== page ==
The Ashby appellate court held that the neighbors of the proposed high-rise aren’t entitled to damages for a project that hasn’t yet been built. The law of nuisance is limited to awarding remedies for a harm that has actually been caused. In holding that there can be no right to damages for a merely prospective nuisance, the court of appeals correctly interpreted the law. This will provide needed clarity for property law after a case that has received national attention.
Some might be tempted to blame the drawn-out controversy on Houston’s lack of traditional zoning. But the case actually turned on the fact that Houston still does have a lot of land use rules, and the courts held that the developers had followed them.
The whole point of modern land use law is to provide some guidance for these case-by-case disagreements about nuisances. If a property owner wants to build, rebuild, or modify her built environment, then the land use regulations on the books should be the guide—without having to guess, and then pay off for, the potential objections of neighbors invoking “not in my backyard” (“NIMBY”) rhetoric. In fact, this is a big part of why the planning and zoning movement took off in the Progressive Era of the early Twentieth Century: to have prospective rules in place, rather than relying on unsatisfying after-the-fact remedies through nuisance law.
The city of Houston, Texas is famous (or infamous) as the only large city in America that doesn’t have traditional zoning. We are, in fact, very lucky to be the “Unzoned City.” Leading land use experts from across the political spectrum agree that an overregulated system chokes off the kind of contemporary development that many people want—mixed-use, walkable, transit-oriented, “smart growth” urbanism. In most cities, this type of traditional neighborhood development is illegal. Zoning also constricts and channels suburban development, and forces those who prefer a more suburban lifestyle to commute ever-longer distances to race beyond the sprawl.
If a zoning code is based on a previous generation’s land use ideals—and it almost inevitably will be, because land use rules are “sticky”—then it will thwart the kind of modern development that part of the market desires—meaning that we won’t have as many options for where to live, work, and play. In the current market, both millennials and retiring boomers show signs of wanting to live in communities with more density and walkable urbanism. Middle-aged Gen-Xers and others are moving to or remaining in the suburbs. If Houston is truly the “Opportunity City,” then it should continue to provide this wide range of options, and the law shouldn’t constrain either preference. Partly because of Houston’s unique position, this case has been discussed in national property law forums and media outlets, as well as at the Rice University Kinder Institute for Urban Research. This case is a perfect example of the challenges of preserving property rights and community desires in America’s “unzoned city.”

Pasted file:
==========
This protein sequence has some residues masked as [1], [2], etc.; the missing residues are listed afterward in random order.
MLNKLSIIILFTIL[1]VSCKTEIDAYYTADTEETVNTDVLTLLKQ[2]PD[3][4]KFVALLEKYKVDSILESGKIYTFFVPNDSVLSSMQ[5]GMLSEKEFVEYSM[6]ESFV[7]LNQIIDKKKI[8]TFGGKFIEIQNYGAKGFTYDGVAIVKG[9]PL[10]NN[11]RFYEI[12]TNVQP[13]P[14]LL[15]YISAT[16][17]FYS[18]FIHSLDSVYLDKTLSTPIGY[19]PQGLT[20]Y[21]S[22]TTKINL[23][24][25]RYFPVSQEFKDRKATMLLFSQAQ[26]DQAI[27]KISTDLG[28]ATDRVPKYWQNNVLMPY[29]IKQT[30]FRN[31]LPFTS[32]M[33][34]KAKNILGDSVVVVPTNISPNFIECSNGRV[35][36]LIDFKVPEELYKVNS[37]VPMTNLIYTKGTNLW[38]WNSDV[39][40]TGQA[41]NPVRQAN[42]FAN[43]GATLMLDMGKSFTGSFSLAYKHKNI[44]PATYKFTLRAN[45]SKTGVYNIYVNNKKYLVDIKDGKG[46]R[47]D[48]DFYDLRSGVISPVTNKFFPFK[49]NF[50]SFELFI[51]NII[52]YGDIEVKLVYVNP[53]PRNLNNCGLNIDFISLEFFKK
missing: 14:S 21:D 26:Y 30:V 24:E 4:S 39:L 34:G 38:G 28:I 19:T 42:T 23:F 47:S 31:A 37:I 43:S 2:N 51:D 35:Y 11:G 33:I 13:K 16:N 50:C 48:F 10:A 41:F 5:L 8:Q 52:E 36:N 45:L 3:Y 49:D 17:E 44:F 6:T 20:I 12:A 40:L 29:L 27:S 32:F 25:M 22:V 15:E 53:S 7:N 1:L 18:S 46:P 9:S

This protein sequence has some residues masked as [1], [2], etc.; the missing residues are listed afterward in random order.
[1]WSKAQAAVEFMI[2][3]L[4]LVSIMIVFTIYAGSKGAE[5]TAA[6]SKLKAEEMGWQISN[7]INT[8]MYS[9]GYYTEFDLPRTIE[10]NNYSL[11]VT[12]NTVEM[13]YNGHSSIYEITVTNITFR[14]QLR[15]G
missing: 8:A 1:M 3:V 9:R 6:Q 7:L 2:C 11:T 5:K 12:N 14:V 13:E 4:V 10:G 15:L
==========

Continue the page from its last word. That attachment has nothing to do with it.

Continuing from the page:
But even our unique “zoning lite” system in Houston still has a lot of land use and development rules—minimum lot sizes, high-density rules, urban/suburban distinctions, historic preservation, parking requirements, and other land use laws that, in any other city, would be part of the zoning code. You could even call our system “de facto zoning.” We should resist the temptation to over-regulate, because this relative freedom is an important part of Houston’s history and gives us the opportunity to try new things in land use and development.
The upshot of the Ashby case is that if an owner follows the rules, then their property rights should be protected. If someone wants to use and develop their property, and their plans comply with all of the legal requirements, they shouldn’t be vetoed by neighbors. NIMBY arguments tend to restrict freedom, deny property rights, and thwart the development that the market desires, just to try and keep undesirable projects and people out of the community.
The Ashby high-rise saga also reflects a fundamental inequity in the housing market and the political process. If a wealthy neighborhood could pool resources to almost stop an undesired luxury high-rise, what recourse would other communities have? In any land use regime—typical over-regulation, or Houston’s “zoning lite”—the basic purpose of land use law is to provide the ground rules of the game so that everyone knows how to play, and what they can do within their property rights.